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We won't be hit hardest by exhaust clampdown - Vettel

Laurence Edmondson June 15, 2011 « Brazil return possible for Kubica | »
Red Bull have worked hard on perfecting the blown diffuser over the last two years © Sutton Images
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Sebastian Vettel does not think the proposed ban on off-throttle blown diffusers will hit Red Bull's performance harder than its rivals.

All the teams in Formula One use exhaust gases to improve the performance of their diffusers and increase downforce. This year the top teams have been developing ever more complex systems so that the exhausts continue to pump gases over the diffuser even when the driver is off the throttle.

It is believed Red Bull, McLaren, Ferrari, Mercedes and Renault have taken this concept the furthest by introducing so-called 'hot blowing' diffusers. In these cases, fuel continues to be dumped through the engine while the ignition is retarded so that it explodes in the exhaust rather than the combustion chamber. This practice continues to feed the diffuser with hot gases when the driver is off the throttle, while also creating a very distinct and noisy sound.

Red Bull first introduced this practice last year with the help of its engine supplier Renault, which revealed earlier this year that its engines use 10% more fuel as a result. The FIA is keen to clamp down on the practice which it believes is not only wasteful, but also contravenes rules relating to the driver influencing the car's aerodynamics.

Red Bull has made clear that it is not entirely happy with the ruling, with Adrian Newey saying in Canada: "I agree with rule changes in the middle of a championship for good reasons, like safety, but this is not the case. It's absurd."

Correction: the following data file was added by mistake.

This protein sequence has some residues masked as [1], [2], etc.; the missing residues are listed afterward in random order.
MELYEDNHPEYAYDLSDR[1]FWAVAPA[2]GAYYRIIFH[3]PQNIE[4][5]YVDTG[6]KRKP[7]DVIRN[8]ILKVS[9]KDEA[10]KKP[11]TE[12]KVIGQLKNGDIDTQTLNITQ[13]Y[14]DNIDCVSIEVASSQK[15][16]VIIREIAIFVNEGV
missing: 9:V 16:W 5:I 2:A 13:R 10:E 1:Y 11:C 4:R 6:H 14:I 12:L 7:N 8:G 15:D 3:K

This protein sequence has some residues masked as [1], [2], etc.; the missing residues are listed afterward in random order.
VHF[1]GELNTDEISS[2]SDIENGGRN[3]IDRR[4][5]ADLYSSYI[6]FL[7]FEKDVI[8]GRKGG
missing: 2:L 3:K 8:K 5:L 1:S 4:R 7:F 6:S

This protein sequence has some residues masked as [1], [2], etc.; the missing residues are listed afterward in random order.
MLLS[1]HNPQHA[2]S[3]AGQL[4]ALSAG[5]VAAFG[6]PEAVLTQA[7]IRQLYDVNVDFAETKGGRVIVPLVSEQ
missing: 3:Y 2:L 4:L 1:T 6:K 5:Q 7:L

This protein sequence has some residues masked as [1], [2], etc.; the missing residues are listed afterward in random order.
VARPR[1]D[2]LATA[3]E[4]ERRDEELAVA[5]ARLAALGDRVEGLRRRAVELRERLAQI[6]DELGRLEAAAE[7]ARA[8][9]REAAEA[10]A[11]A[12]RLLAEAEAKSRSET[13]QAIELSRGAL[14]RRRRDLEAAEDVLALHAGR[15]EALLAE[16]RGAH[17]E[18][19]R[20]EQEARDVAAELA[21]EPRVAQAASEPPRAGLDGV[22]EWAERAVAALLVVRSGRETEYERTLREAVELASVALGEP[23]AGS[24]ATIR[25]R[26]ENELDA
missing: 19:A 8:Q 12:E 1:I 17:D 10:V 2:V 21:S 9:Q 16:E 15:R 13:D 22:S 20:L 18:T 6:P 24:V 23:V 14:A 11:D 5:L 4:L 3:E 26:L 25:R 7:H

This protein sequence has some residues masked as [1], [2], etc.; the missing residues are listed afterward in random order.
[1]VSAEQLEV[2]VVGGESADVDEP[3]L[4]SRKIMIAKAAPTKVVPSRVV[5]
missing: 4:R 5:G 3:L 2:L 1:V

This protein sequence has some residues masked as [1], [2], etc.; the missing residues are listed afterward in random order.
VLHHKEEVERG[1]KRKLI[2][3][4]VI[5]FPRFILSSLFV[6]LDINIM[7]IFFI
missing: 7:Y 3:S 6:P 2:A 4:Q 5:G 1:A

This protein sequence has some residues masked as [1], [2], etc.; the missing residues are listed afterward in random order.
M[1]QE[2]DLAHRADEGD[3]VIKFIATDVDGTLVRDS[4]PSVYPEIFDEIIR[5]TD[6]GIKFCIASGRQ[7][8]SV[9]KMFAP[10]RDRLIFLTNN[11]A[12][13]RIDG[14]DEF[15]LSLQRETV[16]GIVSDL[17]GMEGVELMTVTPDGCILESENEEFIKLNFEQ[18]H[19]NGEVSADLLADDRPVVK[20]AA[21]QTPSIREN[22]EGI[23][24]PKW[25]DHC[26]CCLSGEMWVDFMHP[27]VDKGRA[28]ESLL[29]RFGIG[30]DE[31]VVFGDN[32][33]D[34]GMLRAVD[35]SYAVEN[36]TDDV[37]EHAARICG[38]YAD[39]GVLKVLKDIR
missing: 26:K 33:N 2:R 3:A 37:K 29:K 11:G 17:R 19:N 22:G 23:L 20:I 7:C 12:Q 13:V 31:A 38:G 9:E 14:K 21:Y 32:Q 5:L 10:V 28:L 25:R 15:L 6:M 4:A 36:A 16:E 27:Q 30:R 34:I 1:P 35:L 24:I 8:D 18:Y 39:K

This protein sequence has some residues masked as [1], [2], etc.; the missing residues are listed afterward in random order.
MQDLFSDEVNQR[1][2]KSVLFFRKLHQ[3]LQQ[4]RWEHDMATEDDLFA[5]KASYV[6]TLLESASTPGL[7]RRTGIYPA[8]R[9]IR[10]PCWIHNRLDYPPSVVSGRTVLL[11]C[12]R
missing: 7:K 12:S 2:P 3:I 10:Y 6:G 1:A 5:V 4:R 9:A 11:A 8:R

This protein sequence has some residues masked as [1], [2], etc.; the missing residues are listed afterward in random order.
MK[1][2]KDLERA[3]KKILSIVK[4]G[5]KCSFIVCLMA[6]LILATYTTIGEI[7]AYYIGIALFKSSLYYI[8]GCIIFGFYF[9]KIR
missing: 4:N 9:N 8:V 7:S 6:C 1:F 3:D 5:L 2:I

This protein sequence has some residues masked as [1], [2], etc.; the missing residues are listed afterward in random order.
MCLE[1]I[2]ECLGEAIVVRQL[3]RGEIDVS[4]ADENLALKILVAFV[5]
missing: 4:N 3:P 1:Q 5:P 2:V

But despite his team's vocal objections, Vettel does not believe a ban will hurt his championship campaign.

"If it is happening then I think it will hit everyone," he told ESPNF1 in an exclusive interview. "I think if you look at the concept of our car then we are not bad off if it [the ban] happens. I think there are other people that will lose more, for instance the Renault or Mercedes teams which are completely relying on that technique.

"Surely it will hit everyone as we all rely on it in terms of performance. It does make us quicker, and if you ban it it will slow us down. But I think, compared to others, we won't be at a disadvantage."

The proposed ban will allow for 10% of the current level of blowing to continue off-throttle, which will reduce the amount of downforce the cars have on corner entry. But Vettel said the change will not have a massive effect on the way a driver approaches the corner.

"It will change, obviously, how much speed you are bringing into the corners and round the corners - anything in the off-throttle mode," he said. "I think we were all very used to driving the cars like they were last year [before the introduction of off-throttle blown diffusers] and you have to adapt quickly anyway in a race, things change.

"Grip levels change with the tyres, so it's not that much of a loss overall. Surely it will slow us down - it will slow everyone down - but it's not as if you will have to change your driving from black to white."

Laurence Edmondson is the deputy editor on ESPNF1

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    Laurence Edmondson is deputy editor of ESPNF1 Laurence Edmondson grew up on a Sunday afternoon diet of Ayrton Senna and Nigel Mansell and first stepped in the paddock as a Bridgestone competition finalist in 2005. He worked for ITV-F1 after graduating from university and has been ESPNF1's deputy editor since 2010